The FDIC watch list is an internal government document that includes banks that are considered to be in relatively poor financial condition.
What is the FDIC?
The FDIC ("Federal Deposit Insurance Corporation") insures deposits in banks as well as thrift institutions. It doesn't receive any funds from Congress but is financed by premiums paid by financial institutions. The FDIC has a control of a fund worth more than $49 billion; these moneys are used to insure more then $3 trillion in deposits held in banks and thrift institutions across the country.
On October 3, 2008, the deposit insurance was temporarily raised to $250,000 per depositor per bank which includes money held in savings and checking accounts. Retirement accounts (Individual Retirement Accounts and Keoghs) are insured separately for up to $250,000 per depositor per bank.
FDIC Response When a Bank Fails
If a bank or thrift institution should fail, whether it is on the FDIC Watch List or not, this agency takes action immediately. The institution will be closed and the FDIC usually sells the failed bank's deposits and loans to another institution. The failed bank's customers automatically become customers of the institution that acquires their assets.
How to Find Banks on the FDIC Watch List
The FDIC does not release information to the public about which financial institutions it has placed on its Watch List. As a public service, the FDIC will provide a number of companies that rate financial institutions. The FDIC does not publicly endorse or confirm the content of lists prepared by other companies.
Institutions Included on Public Watch Lists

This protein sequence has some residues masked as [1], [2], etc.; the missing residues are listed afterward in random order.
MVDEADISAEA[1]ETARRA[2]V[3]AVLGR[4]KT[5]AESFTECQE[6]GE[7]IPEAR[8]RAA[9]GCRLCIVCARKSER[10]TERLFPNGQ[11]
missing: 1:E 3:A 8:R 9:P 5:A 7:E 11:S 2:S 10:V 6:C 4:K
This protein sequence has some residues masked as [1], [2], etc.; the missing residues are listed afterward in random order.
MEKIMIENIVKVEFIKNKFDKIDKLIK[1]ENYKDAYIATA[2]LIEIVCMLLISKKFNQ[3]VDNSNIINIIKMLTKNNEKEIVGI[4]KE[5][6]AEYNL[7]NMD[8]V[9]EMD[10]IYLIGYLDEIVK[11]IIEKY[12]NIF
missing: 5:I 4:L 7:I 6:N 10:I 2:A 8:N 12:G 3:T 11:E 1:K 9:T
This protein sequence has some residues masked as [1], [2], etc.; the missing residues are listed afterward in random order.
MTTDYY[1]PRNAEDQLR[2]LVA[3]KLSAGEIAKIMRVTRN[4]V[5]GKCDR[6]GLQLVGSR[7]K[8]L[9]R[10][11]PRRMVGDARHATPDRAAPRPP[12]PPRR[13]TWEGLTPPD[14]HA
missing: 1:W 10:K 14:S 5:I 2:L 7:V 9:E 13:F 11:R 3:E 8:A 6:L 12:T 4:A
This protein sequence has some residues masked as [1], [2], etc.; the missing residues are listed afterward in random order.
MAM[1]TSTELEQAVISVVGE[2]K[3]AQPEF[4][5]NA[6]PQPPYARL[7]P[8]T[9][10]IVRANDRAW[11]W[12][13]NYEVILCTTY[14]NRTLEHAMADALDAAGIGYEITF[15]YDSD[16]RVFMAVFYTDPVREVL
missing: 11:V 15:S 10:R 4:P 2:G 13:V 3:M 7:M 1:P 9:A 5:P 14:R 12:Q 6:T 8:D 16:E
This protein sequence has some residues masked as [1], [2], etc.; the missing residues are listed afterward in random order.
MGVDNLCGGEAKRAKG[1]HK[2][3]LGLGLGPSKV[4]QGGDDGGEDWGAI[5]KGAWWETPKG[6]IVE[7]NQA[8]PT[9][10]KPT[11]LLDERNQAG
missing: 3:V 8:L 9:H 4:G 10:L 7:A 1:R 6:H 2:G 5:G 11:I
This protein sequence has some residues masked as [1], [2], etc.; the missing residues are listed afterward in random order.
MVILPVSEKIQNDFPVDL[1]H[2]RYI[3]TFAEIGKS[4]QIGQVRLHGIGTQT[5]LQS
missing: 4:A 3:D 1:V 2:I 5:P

Bank rating companies list the following types of institutions on their Watch Lists:
- Bank holding companies
- Savings banks
- Savings and loans
These financial institutions are rated by way of a letter grade or a number. This designation is used to give the reader an idea of how safe and stable the institution is. The rankings are based on formulas developed by each rating company, and vary from one rating company to the next. Even though the formulas used to rate the financial institutions are not public knowledge, they likely developed based on the CAMELS rating factors, which are:
- Asset quality
- Sensitivity to market risk
Watch Lists Online
These companies can provide consumers with information about the relative stability of banks and thrift institutions. Depending on the institution's rating, you will be able to get some idea of how well the bank will be able to honor its obligations to anyone who has deposited funds there. Other ratings indicate whether the bank is expected to be able to honor its ongoing obligations, as well as obligations to security holders when they come due. Ratings may be expressed from "aaa" to "d," with "aaa' being the highest possible rating and "d" being the lowest. Other ratings companies will give the bank in question a rating of between one and five stars, with five stars being the highest ranking and one the lowest.
Information may be available online or in print on a subscription basis. Some of them will provide information over the phone about the institutions they rank.